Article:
#8. To return to the main menu and to listen to options 1 through 9.

#9. To make a general complaint or inquiry.

The contact will then be put on hold, pending the attention of my automated answering service.

#10. This is a second reminder to press* for English.

While this may, on occasion, involve a lengthy wait, uplifting music will play for the duration of the call.

Regrettably, but again following your example, I must also levy an establishment fee to cover the setting up of this new arrangement.

May I wish you a happy, if ever so slightly less prosperous New Year?

Your Humble Client

PS: Don't make old people mad. We don't like being old in the first place, so it doesn't take much to tick us off."

I love it!

Friday, November 18, 2011

In Praise of Front Porches

Front porches seem to be a thing of the past.  I notice that many of the older homes in the town where I live do, indeed, have front porches.  Most in the newer developments do not.  There may be a small covered area by the front door, but not a real front porch.  A front porch, to be a really truly front porch, needs to cover the entire front of the house and perhaps extend around to one side.

My Grandma Paul's house in St. Paul had a front porch across the front of her house and extending a little ways around one side.  I played there often as a child.  It was the one place I could play and pretty much stay out of trouble.  It was when I left the porch that bad things happened, like being enticed by neighbor kids, older than my four years, to sliding down a two by eight board that they had propped up on the fence.  Sliding down on my belly resulted in a visit to the hospital to have a large sliver of wood removed from the area of my waist.  Should have stayed on the porch.

The first house my family lived in after moving to Willmar had a front porch.  The landlady who lived in the downstairs of the house allowed my sister and I to play on the porch.  One winter while we lived there, Willmar was blanketed by a huge snow storm.  My sister, who was not much older than a toddler at the time, walked off the edge of the porch into the deep snow and promptly disappeared from sight.  Good thing my Dad was right there to haul her out.  Should have stayed on the porch.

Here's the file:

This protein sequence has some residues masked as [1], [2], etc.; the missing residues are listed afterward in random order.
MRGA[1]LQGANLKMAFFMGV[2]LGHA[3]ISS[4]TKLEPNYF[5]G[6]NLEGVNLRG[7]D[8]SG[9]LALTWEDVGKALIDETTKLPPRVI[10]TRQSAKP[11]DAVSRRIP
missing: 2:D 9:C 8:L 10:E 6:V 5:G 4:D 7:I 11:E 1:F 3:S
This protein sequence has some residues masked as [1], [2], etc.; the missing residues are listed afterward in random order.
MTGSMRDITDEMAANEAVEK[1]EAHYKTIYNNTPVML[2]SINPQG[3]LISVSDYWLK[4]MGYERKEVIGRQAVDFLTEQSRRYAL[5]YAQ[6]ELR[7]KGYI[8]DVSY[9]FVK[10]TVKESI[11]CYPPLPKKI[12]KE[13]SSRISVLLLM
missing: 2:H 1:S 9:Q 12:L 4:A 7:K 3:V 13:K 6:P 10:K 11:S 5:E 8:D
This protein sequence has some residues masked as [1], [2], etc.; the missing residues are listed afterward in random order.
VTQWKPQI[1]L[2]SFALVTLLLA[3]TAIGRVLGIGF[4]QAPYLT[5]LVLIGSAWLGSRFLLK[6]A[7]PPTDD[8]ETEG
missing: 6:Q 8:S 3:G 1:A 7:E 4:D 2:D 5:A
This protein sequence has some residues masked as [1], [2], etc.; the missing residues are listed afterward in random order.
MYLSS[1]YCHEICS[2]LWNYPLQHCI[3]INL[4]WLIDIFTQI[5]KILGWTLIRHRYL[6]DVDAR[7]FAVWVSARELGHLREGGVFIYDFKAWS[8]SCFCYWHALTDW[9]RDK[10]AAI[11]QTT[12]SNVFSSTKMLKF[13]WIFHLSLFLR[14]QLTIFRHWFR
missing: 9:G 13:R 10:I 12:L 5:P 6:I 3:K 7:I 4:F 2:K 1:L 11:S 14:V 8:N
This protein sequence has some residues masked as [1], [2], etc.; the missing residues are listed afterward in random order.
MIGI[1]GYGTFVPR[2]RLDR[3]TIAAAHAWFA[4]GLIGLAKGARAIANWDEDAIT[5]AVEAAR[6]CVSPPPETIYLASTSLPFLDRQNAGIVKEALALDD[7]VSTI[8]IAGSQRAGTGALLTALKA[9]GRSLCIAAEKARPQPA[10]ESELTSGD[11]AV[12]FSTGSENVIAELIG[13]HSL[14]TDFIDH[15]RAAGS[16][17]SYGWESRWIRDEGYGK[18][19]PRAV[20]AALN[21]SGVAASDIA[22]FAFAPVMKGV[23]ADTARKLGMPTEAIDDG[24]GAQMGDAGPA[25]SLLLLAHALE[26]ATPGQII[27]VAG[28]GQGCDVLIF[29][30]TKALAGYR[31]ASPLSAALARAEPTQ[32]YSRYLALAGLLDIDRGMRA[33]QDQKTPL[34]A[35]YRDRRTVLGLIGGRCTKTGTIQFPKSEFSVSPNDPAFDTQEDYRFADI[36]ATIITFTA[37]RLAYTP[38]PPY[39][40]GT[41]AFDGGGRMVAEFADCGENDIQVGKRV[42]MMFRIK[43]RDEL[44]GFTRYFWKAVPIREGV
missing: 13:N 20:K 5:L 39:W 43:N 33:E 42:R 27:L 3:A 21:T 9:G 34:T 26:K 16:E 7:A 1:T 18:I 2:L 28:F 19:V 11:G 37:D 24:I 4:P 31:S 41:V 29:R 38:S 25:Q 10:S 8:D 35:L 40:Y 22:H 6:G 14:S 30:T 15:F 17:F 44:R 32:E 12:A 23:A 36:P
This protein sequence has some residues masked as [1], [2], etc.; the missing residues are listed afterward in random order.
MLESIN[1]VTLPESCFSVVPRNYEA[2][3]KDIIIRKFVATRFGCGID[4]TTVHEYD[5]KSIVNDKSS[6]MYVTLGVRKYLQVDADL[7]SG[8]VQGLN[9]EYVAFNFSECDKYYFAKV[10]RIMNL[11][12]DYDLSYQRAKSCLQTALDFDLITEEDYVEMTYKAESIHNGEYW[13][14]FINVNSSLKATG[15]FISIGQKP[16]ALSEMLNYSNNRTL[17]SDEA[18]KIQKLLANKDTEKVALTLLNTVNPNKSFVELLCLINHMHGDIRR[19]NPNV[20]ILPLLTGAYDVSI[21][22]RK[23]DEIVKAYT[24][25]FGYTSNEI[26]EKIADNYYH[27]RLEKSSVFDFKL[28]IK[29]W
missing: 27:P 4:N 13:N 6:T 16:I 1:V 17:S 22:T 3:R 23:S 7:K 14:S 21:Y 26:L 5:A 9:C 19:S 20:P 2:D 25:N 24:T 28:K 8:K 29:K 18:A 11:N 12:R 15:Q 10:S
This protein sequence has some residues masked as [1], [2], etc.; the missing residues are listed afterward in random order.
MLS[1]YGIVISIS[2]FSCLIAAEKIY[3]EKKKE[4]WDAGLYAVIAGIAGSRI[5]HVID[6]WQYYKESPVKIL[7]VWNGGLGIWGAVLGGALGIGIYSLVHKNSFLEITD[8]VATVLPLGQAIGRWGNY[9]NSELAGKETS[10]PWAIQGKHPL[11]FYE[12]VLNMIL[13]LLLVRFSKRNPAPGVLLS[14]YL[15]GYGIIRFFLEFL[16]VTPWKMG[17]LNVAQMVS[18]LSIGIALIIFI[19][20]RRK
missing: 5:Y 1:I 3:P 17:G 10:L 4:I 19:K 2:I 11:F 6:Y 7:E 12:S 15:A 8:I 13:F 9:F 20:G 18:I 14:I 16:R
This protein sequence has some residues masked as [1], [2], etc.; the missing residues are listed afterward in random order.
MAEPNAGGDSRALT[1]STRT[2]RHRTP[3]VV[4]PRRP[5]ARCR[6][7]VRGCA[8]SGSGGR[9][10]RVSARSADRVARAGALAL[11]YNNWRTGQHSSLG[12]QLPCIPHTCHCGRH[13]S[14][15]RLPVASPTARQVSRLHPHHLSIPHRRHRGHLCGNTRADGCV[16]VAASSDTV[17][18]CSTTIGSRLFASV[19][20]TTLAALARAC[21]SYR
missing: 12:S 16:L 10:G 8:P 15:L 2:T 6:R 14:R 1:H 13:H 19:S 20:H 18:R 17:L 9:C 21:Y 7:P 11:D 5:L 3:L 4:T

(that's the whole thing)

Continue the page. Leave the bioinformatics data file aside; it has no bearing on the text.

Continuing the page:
The next house in Willmar where we lived had a kind of half front porch.  Wasn't much of a porch.  But then, it wasn't much of a house, being very small.  But in the summer there were vines growing up wire that Dad strung from the roof to the bottom of the porch rail, which made the front porch cool and kind of dark and a really good place to play on hot summer days.

The best front porch of all the houses I lived in as a child was the front porch of the house on the farm.  It was a wonderful porch that extended all the way across the front of the house.  It was screened in to keep the bugs out.  Dad had dragged an old vinyl covered couch that folded down into a bed, out to the porch.  As a young kid I spent many a summer night sleeping on that old couch out on the porch.

From the porch we could see across the fields and Dad and I would stand there, protected from the weather, and watch the black summer storm clouds roll across the sky.  I still like to watch the clouds on a stormy day.

There was an old kitchen table and some chairs on the porch, and in the summer when we had weekend company, Mom would make pitchers of real lemonade and serve them with gingersnaps, out on the porch where it was cool and the breeze felt good out of the heat of the sun.

I think that we need more front porches.  For with a good front porch comes the art of just sitting and watching the world go by.  Or watching clouds roll in.  Or just sitting.  And thinking.  And remembering.  And dreaming.  Which is always good for the soul.

Monday, November 7, 2011


My phone rang last evening.  David called to tell me to check my email as he had sent me a picture.

He also said that there was a venison roast or two in my future.

Woo Hoo!